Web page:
When I’m alone, I spend some time counting my blessings and scars. One of my biggest blessing is that I have one of the finest ears in the world. I hear very well. I can listen to many layers, and sources of voice simultaneously and digest them in parallel.
When I was a child at school, I was one of the most turbulent kid, a real trouble maker. Though I was often one of the smallest boy in the classrooms, I used to seat at the rear of the classroom with the wall kids, at the last ranks of benches.
The rear is the most fun part of any classroom (as far as kids are concerned). We’d spent most of the time talking and playing instead of following the teacher. Regardless of this poor behavior, when the exams marks would come, I would come up as the first student or among the best of the class.
In fact, I was not aware of my listening skills until my 12th year at school, when I received an award for – surprisingly – being the best student in my region. The following year, one our teachers warned my fellow wall students not to follow me because, presumably, I have some voodoo that helps me follow the lessons and succeed, regardless of being distracted with them.
It was in 1992. That teacher tipped me about my listening skill, and since then I use it in a more conscious way.
When I’m traveling I tune up my sponge ears to collect hundred of local stories, and one of the best story I’ve ever been told was in 2013 in Kaunas, the second biggest town of Lithuania, a north-eastern European country.
It was about a “spiky grass doctrine” adopted by lithuanians for self-preservation regardless of adversity.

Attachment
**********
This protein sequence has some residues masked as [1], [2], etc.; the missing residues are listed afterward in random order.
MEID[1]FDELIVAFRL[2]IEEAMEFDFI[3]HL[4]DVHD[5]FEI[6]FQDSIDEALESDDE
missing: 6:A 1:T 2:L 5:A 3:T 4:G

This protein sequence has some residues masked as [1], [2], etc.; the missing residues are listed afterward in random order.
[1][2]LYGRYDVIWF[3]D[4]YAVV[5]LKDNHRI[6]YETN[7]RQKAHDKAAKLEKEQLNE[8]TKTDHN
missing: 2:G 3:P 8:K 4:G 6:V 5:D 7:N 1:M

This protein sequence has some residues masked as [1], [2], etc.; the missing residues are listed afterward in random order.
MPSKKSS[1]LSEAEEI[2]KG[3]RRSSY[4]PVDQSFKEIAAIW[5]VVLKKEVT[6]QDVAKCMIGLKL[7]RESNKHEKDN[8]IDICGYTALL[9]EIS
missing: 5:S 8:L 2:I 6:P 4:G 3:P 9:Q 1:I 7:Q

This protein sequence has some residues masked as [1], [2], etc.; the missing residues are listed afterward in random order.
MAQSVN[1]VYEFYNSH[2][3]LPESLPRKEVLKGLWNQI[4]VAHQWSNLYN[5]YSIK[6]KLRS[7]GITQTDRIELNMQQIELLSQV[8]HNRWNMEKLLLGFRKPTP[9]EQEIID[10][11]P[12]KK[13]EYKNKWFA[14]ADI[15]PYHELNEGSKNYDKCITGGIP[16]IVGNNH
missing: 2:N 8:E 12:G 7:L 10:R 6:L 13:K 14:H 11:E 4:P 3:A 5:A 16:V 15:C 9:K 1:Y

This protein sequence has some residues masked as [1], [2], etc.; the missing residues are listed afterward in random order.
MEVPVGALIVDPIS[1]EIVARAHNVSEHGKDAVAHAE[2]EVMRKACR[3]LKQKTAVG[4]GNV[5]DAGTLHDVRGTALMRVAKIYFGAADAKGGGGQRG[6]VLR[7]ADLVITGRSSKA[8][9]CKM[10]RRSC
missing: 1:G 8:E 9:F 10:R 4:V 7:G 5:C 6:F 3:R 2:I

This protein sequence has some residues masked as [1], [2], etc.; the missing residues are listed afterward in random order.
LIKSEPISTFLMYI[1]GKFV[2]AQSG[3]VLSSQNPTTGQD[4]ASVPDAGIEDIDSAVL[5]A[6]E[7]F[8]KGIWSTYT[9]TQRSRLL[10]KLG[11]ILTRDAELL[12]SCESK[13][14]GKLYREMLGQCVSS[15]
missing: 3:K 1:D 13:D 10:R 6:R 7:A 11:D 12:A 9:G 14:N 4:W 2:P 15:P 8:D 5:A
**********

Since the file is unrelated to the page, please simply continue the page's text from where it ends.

The man is tall, witty, a devout epicurean trapped in the soulless capitalism dropped on his country after the soviet union communism ended. He likes to entertain, and has well mannered gestures when speaking. He has found in my untiring ears a friendly companion for endless stories he would be telling me for over 11 months.
“How did Lithuania succeeded to preserve its culture, language, regardless of many occupations and wars?” I asked
“We are a small country surrounded by big powers. We don’t have much option you know. We have seen powers from west going east, and powers from east going west. They, somehow, have to go through here. Can we stop them? No. So we are like a grass. When the wind goes east we move east. When the wind goes west we move west. But, we are a spiky grass. We have small thorns that keep our occupants aware that we want to preserve who we are.” he responded with glowing eyes, and also pride.
“Wow…very interesting” I said with unhidden admiration
“Is that a kind of state doctrine?” I asked
“I don’t know, but it’s what history has thought us, and what we practice here. You’ll be welcome here, where ever you go. As far as people don’t know who you are, and what you represent, they’d would “welcome” you to learn who you are first. Any foreigner could come and feel like at home, but Lithuania is country where we have learnt to be careful, but bold enough to spike anyone who want to hurt us. We are a brave nation when pushed, what ever the direction. East or west.” The man replied.
I found the “spiky grass doctrine” very interesting, even more fascinating is how the doctrine deeply penetrated the daily life of people in the country.
Another european country I’ve visited where people have a clear vision of who they are is Finland. Finland is a european country which has been occupied, colonized, and till today its children are still forced to learn a uselessly foreign language.
When I asked people on the street or in meetings “who are the Finns?”, the usual answer was “we are a nation of designers and geeks. We are small but effective”.
Finland is truly the first european country I’ve visited and felt like the whole country was functioning like a Perhe. Perhe in Finn means family, and family means no one should be left behind or ignored. (Lilo & Stitch)